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Unpopular Opinion: Snow is manipulative

This article is written by a student writer from the Her Campus at Mt Holyoke chapter.

I hate the winter. I hate the cold that makes you resent nature for turning against you. I hate how your fingers get so cold, it starts to hurt. I hate how heavy I feel walking due to all the layers I have to wear. I hate feeling hot inside buildings with the heater on because I chose to wear a turtleneck that day. I hate the masks and ear muffs combo; my ears go through so much, I wonder how they hold on. 

Then comes the snow. While it’s a general consensus to detest the cold, many people are enchanted, dare I say obsessed with the “beauty” of the snow. We celebrate the first snowfall and take snow pictures. We have even made snow sports like sledding and ice skating to commemorate our love for the snow.  Even the animals are able to see through its manipulation because they all migrate to the south. The plants die and fresh fruits are things of the past; in fact, all signs of life and joy are gone

I’m just gonna say, I live in New York so my hate isn’t developed from living in a new cold region. My hate has been molded into a perfect little bowl of fury over the years. The snow manipulation is worse here in New England because the surroundings change so dramatically with the seasons so people start to see the snow-covered streets and iced lakes in the same vein as pretty trees in Autumn.

The white colour is very deceiving. People associate white with cleanliness like hospitals or happiness like weddings or even religiously with angels. Positive traits with the colour are one of the ways snow tricks us. And yes, I’m personifying snow in this article. Under its white facade, snow traps in dirt and pollutants like smoke, especially if you live in places like New York where there are more people than the city can contain. (source)

When snow falls, it eventually becomes black ice which I passionately call the slippery slope of death. Snow is responsible for about 1,300 vehicle collisions every year. (source) It’s not just car crashes, you can also get injured from slips and falls, some get lucky to land on their butts and the not-so-lucky ones land on their heads. Walking down the Macgregor hill was a life-or-death affair after the snowstorm. Every step was basically a fight for dear life. It’s similar to the Glass tile challenge in the show Squid Game where they had to decide which glass would hold their body weight and which would break and send them to their grave, a classic Russian roulette. That’s how it feels to walk on snow.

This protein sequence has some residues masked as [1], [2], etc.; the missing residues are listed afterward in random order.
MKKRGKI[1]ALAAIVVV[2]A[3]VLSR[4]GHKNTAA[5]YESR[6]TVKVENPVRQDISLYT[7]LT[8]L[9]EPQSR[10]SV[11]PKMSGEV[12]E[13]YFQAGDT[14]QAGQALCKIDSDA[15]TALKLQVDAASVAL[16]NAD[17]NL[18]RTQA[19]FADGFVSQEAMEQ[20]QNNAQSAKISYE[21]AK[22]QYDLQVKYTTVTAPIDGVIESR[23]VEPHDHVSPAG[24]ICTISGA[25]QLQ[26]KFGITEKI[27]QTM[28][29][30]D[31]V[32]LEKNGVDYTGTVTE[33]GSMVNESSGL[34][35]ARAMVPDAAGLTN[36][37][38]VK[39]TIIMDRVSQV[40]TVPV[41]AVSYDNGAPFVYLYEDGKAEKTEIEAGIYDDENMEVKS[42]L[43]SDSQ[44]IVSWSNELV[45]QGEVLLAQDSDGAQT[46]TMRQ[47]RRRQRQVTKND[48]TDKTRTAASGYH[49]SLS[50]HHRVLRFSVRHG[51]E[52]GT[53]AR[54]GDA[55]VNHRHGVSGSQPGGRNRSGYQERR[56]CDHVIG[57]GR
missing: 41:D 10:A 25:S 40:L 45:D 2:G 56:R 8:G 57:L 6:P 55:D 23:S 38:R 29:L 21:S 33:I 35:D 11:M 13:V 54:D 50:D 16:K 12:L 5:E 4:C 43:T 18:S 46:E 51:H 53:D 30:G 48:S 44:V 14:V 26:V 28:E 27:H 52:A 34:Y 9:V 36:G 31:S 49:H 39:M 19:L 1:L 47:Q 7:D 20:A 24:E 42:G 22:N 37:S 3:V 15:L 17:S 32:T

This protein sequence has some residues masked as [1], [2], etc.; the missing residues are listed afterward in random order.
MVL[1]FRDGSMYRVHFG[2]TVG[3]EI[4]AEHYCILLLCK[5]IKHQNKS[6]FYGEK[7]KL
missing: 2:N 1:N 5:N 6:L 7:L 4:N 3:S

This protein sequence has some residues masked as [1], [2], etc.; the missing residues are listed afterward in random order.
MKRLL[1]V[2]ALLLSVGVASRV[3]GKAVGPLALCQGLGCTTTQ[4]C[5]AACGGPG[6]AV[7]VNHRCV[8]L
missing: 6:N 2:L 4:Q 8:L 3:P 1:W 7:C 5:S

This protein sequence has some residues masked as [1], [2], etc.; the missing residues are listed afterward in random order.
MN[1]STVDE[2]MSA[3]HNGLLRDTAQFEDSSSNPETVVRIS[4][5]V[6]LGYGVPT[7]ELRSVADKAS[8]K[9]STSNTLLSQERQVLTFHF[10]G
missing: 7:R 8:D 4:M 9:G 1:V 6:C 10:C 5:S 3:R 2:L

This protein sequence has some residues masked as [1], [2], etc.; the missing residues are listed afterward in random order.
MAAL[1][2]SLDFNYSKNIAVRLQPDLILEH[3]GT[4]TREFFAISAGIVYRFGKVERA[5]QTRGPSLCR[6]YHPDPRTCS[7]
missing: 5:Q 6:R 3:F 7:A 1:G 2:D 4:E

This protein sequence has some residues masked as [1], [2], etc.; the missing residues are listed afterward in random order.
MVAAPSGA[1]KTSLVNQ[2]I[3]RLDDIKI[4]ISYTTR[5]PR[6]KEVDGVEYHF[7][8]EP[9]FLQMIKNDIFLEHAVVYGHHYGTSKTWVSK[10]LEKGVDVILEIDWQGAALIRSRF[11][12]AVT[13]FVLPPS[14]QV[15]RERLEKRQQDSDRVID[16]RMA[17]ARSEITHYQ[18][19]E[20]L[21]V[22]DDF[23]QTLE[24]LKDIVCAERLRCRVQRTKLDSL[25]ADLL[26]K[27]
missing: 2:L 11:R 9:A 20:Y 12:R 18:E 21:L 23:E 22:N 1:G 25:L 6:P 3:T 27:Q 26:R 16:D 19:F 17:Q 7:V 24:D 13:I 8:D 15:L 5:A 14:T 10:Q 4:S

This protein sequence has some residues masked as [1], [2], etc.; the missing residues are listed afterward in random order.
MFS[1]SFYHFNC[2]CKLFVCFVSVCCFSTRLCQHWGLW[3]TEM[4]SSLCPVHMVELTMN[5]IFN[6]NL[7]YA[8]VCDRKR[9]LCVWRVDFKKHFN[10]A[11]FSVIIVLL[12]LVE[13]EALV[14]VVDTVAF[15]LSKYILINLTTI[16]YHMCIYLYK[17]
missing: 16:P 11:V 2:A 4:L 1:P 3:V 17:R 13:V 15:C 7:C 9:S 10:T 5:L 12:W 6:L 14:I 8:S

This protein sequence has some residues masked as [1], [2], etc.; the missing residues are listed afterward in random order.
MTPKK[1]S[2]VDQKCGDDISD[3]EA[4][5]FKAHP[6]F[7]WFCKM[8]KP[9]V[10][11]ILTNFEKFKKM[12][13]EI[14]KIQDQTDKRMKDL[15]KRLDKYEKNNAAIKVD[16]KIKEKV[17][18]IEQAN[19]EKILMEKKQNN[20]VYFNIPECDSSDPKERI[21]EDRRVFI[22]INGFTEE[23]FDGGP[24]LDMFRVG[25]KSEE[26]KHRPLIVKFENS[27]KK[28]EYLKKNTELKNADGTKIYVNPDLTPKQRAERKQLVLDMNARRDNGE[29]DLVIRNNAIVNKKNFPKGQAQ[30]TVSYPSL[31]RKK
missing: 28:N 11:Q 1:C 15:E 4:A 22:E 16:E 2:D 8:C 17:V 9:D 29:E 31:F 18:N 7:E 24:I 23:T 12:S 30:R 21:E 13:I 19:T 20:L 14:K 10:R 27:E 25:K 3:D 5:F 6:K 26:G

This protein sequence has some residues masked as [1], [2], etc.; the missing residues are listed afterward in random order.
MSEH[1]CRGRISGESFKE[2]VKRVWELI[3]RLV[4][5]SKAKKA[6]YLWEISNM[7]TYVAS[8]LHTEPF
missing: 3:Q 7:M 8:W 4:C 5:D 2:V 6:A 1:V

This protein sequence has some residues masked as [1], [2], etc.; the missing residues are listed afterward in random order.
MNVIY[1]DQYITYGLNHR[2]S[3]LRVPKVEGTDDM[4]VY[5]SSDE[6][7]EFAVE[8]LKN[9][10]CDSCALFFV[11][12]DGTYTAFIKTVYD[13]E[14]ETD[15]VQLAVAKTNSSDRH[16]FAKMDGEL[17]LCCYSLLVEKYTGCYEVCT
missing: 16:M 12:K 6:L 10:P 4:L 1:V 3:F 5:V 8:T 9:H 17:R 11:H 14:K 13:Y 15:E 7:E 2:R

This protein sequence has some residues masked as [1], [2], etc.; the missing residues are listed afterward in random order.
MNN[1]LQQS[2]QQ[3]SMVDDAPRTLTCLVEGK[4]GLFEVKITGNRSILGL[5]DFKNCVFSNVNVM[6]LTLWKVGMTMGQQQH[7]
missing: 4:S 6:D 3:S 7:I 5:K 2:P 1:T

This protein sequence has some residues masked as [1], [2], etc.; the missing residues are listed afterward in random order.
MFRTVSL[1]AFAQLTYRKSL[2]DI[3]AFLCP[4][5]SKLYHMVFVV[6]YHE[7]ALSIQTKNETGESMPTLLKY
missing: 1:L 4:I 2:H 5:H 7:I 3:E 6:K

In the same vein, snow is painful. Numb fingers, toes, and ears. It also comes with the possibility of hypothermia and frostbite. Have you heard of anyone losing their limbs due to too much heat? Let us not forget the most popular inconvenience, shovelling. The glorious moment where you have to painstakingly remove the snow from your stairs, sidewalk, and/or car.

Snow is only pretty if you stare at it from inside a heated room as you’re sipping a cup of hot chocolate. If I never see a drop of snow in my life again, I would be at peace.

If you would like to write for Her Campus Mount Holyoke, or if you have any questions or comments for us, please email hc.mtholyoke@hercampus.com.

Cynthia Akanaga is a junior at Mount Holyoke College, hailing from the diverse country of Nigeria in West Africa. Her excitement for embracing a new culture, trying different cuisines, and connecting with people has brought her to the United States. She's eagerly looking forward to immersing herself in these new experiences. Apart from her studies, Cynthia is a strong advocate for self-love and mental health. She finds joy in sharing her personal journey and insights, aiming to inspire and empower others along the way. When she's not busy with her academic pursuits or writing, Cynthia satisfies her love for adrenaline and fitness. Whether it's hiking, running, rock climbing, or indulging in the thrill of rollercoasters, she approaches every adventure with fearless enthusiasm.